(Note that none of these questions are intended to comment in any detail about other comparisons between Ruto and his rivals or examine the track record of those rivals, each of whom have their own controversies even if they are easier to group together more generally.)
Over the years carrying my torch as a witness to what happened on my watch in democracy assistance in Kenya in 2007-08, I have always tried to be mindful of the notion that it has not been my business who Kenyan voters chose, including how they voted in the subsequent 2013, 2017 and 2022 elections in which Raila has continued to be a leading candidate. Rather, my job in 2007-08, and my purpose since, has been to address the facts honestly and support the democratic process so that the choices actually made by Kenyan voters themselves would be honored.
Thus, keeping the 2007 Exit Poll from meeting an untimely demise because it was diplomatically inconvenient was not a matter of “supporting” Raila versus Kibaki as a candidate or politician, but rather doing my job to support the democratic process and “observe” the election with integrity.
There was a little bit more involved in preserving the hope that the Exit Poll would be released and published during the early months of 2008 when I was finishing out my “public service leave” as International Republican Institute Resident Director for East Africa than I have written about over the years. It is probably time to tell the story.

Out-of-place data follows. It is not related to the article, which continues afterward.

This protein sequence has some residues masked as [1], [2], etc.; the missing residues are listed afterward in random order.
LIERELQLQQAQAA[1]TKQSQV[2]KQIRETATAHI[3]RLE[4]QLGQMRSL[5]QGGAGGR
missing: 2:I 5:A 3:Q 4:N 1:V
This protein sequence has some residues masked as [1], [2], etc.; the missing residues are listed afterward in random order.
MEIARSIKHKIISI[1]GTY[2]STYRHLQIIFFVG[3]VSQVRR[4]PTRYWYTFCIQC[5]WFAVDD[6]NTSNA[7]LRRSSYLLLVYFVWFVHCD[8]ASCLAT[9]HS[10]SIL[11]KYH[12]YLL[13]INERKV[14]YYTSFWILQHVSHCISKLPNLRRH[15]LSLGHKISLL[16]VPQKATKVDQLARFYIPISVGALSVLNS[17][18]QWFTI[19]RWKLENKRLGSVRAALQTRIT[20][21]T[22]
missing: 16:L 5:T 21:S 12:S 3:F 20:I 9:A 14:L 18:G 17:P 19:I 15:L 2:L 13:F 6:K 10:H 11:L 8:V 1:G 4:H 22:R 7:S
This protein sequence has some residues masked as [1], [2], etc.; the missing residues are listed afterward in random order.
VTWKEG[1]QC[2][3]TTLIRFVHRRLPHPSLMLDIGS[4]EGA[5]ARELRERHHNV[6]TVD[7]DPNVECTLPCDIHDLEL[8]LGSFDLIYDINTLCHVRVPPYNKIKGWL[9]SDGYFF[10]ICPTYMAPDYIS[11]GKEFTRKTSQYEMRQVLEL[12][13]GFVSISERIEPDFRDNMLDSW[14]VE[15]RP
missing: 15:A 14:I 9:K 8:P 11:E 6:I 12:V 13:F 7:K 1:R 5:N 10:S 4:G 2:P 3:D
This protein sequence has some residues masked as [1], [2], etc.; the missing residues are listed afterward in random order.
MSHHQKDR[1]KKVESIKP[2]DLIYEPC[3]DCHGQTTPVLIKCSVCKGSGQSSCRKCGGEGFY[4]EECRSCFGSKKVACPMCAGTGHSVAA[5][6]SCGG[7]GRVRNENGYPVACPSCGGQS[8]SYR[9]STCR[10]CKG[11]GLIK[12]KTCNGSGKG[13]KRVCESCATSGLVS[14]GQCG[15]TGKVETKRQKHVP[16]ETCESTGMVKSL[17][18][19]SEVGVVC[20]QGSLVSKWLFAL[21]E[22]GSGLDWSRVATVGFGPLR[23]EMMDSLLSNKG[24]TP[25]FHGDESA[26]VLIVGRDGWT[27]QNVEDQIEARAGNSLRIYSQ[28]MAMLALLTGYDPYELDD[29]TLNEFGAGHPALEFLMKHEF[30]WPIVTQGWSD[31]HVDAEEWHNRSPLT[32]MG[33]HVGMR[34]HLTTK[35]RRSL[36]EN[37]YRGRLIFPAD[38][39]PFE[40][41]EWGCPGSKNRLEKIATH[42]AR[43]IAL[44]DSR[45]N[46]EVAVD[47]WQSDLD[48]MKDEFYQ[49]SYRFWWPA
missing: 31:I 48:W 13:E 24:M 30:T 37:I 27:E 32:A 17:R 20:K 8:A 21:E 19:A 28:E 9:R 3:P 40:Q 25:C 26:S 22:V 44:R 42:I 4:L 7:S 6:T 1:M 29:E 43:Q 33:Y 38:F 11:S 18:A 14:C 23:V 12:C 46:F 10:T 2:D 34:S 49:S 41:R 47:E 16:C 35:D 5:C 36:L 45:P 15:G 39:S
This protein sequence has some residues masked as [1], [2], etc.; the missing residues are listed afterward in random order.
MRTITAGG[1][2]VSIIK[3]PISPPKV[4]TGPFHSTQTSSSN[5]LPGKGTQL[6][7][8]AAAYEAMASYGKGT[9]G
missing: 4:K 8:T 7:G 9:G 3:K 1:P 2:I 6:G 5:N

In summary, after the decision was made in Washington to my surprise and disappointment not to release the Exit Poll showing Raila winning by almost six points, there was still the notion that the original polling forms would be sent to Washington and the original data evaluated and re-entered in digital form to determine whether there were actual doubts or anomalies to justify the announcement that the poll was “invalid”. Initially, this was going to happen when staff from our Nairobi office traveled to Washington in March for IRI’s annual global meeting. The meeting was intended to be mandatory for me as a Country Director and I was asked on behalf of IRI’s President to prepare a presentation on the process of dealing with the Exit Poll and the release decision. I explained to my boss, the Africa Director, that this was a terrible idea since I emphatically objected to the decision to say the poll was “invalid” and not release it, but I did not want to get up in front of a bunch of young idealistic IRI employees working around the world and say that, nor surely did “the front office” want me to. I also had a major family conflict for the meeting which had been moved because someone in Washington had forgotten to make hotel reservations. Since my leave from my job in the States was up June 1 and I had to move back in May anyway, I was comfortable declining and was able to beg off.